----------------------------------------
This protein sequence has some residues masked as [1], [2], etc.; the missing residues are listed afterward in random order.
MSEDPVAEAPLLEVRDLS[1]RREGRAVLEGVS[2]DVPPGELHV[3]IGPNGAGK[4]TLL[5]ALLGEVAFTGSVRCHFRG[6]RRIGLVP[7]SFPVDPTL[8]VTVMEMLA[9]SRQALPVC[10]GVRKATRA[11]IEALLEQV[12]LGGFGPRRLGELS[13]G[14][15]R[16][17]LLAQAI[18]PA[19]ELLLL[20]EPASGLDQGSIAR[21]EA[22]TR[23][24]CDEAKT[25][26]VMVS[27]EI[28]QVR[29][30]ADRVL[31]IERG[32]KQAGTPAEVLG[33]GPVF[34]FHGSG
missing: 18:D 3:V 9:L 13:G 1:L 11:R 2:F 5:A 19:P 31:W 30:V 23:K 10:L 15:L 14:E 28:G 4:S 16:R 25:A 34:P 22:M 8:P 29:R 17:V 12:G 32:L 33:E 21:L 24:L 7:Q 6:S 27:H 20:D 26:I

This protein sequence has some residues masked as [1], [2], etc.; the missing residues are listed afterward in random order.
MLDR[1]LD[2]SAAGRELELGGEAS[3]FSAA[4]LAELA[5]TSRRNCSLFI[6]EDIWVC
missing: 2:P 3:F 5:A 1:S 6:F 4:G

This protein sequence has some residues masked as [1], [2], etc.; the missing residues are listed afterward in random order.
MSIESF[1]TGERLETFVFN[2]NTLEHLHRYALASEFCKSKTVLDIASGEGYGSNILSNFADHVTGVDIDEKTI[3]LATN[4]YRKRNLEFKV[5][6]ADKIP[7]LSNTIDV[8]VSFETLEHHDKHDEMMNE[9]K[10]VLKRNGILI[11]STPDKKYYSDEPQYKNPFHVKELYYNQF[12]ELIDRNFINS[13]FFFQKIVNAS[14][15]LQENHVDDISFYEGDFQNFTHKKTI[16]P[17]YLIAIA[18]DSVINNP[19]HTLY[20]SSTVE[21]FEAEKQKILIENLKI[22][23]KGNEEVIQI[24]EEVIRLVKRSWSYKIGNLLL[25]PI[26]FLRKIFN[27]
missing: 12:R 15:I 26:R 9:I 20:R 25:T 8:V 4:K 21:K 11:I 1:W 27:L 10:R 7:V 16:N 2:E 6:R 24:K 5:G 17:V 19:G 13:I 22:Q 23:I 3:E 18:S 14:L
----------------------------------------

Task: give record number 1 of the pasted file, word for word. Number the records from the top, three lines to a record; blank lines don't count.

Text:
This protein sequence has some residues masked as [1], [2], etc.; the missing residues are listed afterward in random order.
MSEDPVAEAPLLEVRDLS[1]RREGRAVLEGVS[2]DVPPGELHV[3]IGPNGAGK[4]TLL[5]ALLGEVAFTGSVRCHFRG[6]RRIGLVP[7]SFPVDPTL[8]VTVMEMLA[9]SRQALPVC[10]GVRKATRA[11]IEALLEQV[12]LGGFGPRRLGELS[13]G[14][15]R[16][17]LLAQAI[18]PA[19]ELLLL[20]EPASGLDQGSIAR[21]EA[22]TR[23][24]CDEAKT[25][26]VMVS[27]EI[28]QVR[29][30]ADRVL[31]IERG[32]KQAGTPAEVLG[33]GPVF[34]FHGSG
missing: 18:D 3:V 9:L 13:G 1:L 11:R 2:F 5:A 19:P 31:W 30:V 23:K 10:L 15:L 14:E 28:G 4:S 16:R 25:A 34:P 22:M 8:P 29:R 17:V 12:G 32:L 33:E 21:L 24:L 7:Q 6:S 27:H 20:D 26:I